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Effectiveness of Focal Muscle Vibration in the Recovery of Neuromotor Hypofunction: A Systematic Review

Luigi Fattorini
Angelo Rodio
Guido Maria Filippi
3,4,* and
Vito Enrico Pettorossi
Department of Physiology and Pharmacology “V. Erspamer”, School of Medicine, Faculty of Medicine and Surgery, Sapienza Università di Roma, L.go A. Moro 5, 00185 Rome, Italy
Department of Human Sciences, Society and Health, University of Cassino and Southern Lazio, Loc. Folcara, 03043 Cassino, Italy
Department of Neuroscience, School of Medicine, Faculty of Medicine and Surgery, Università Cattolica del Sacro Cuore, Largo F. Vito 1, 00168 Rome, Italy
Fondazione Policlinico Universitario A. Gemelli IRCCS, Largo A. Gemelli 8, 00168 Rome, Italy
Department of Medicine and Surgery, Human Physiology Section, Università degli Studi di Perugia, Piazzale Gambuli 1, 06129 Perugia, Italy
Author to whom correspondence should be addressed.
J. Funct. Morphol. Kinesiol. 2023, 8(3), 103;
Submission received: 28 June 2023 / Revised: 19 July 2023 / Accepted: 20 July 2023 / Published: 25 July 2023
(This article belongs to the Special Issue Role of Exercises in Musculoskeletal Disorders—6th Edition)


Adequate physical recovery after trauma, injury, disease, a long period of hypomobility, or simply ageing is a difficult goal because rehabilitation protocols are long-lasting and often cannot ensure complete motor recovery. Therefore, the optimisation of rehabilitation procedures is an important target to be achieved. The possibility of restoring motor functions by acting on proprioceptive signals by unspecific repetitive muscle vibration, focally applied on single muscles (RFV), instead of only training muscle function, is a new perspective, as suggested by the effects on the motor performance evidenced by healthy persons. The focal muscle vibration consists of micro-stretching-shortening sequences applied to individual muscles. By repeating such stimulation, an immediate and persistent increase in motility can be attained. This review aims to show whether this proprioceptive stimulation is useful for optimising the rehabilitative process in the presence of poor motor function. Papers reporting RFV effects have evidenced that the motor deficits can be counteracted by focal vibration leading to an early and quick complete recovery. The RFV efficacy has been observed in various clinical conditions. The motor improvements were immediate and obtained without loading the joints. The review suggests that these protocols can be considered a powerful new advantage to enhance traditional rehabilitation and achieve a more complete motor recovery.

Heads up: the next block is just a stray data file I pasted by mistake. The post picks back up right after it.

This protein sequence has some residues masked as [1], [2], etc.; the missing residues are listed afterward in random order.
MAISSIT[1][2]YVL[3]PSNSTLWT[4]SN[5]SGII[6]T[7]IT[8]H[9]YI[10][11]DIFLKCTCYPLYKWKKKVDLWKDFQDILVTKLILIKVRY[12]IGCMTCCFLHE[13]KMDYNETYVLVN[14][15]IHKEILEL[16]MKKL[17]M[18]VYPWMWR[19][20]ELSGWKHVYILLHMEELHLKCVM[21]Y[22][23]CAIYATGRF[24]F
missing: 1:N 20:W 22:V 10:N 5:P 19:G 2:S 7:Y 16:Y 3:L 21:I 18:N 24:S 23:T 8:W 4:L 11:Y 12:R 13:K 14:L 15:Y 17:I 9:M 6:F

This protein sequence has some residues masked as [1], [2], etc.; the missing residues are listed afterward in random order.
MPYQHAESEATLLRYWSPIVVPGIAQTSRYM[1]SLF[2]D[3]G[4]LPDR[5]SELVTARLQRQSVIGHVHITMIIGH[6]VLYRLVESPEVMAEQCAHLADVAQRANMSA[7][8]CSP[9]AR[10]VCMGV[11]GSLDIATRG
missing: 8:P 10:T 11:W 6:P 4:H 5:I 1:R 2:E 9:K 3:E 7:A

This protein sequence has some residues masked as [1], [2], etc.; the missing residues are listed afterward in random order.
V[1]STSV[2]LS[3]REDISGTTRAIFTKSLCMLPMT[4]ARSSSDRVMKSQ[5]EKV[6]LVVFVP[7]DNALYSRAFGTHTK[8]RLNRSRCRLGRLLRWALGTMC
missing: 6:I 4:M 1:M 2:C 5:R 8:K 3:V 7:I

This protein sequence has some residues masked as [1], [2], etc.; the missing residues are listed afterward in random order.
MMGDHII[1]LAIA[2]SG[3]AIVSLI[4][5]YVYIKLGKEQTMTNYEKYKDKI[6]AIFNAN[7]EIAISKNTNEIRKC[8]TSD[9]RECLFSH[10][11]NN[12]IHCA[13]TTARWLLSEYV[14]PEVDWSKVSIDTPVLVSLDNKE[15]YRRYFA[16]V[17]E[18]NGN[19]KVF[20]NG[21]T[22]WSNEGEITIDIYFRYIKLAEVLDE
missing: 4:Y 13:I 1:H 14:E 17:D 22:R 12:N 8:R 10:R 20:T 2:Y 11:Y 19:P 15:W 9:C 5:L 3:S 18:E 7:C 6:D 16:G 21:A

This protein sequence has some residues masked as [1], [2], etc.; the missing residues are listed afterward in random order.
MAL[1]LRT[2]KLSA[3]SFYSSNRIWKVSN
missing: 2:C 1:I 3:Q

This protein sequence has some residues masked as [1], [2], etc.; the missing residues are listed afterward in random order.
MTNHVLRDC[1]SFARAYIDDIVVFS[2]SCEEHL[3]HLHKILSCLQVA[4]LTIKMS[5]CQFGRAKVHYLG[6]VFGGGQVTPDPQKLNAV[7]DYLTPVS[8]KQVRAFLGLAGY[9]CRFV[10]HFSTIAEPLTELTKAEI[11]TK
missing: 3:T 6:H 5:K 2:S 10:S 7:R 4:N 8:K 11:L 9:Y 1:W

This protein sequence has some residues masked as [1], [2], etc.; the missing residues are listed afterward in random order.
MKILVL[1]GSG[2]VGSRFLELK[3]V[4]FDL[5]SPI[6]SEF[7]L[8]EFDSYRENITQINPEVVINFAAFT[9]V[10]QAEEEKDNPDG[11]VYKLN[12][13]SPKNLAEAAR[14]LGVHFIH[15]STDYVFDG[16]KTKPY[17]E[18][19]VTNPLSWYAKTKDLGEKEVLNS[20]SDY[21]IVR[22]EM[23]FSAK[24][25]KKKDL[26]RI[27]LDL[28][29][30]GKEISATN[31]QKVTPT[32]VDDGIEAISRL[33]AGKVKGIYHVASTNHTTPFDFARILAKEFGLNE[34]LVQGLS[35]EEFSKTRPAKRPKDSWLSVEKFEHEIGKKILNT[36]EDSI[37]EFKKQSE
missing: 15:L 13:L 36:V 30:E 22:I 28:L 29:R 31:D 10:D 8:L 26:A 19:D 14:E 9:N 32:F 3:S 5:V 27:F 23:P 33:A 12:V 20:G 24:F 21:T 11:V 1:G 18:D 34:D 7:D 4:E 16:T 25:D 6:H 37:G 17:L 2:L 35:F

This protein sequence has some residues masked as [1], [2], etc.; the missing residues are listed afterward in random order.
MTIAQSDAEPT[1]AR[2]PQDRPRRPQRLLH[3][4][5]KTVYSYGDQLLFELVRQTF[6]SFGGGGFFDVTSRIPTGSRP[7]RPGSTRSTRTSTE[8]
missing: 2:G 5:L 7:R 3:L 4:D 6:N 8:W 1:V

Graphical Abstract

1. Introduction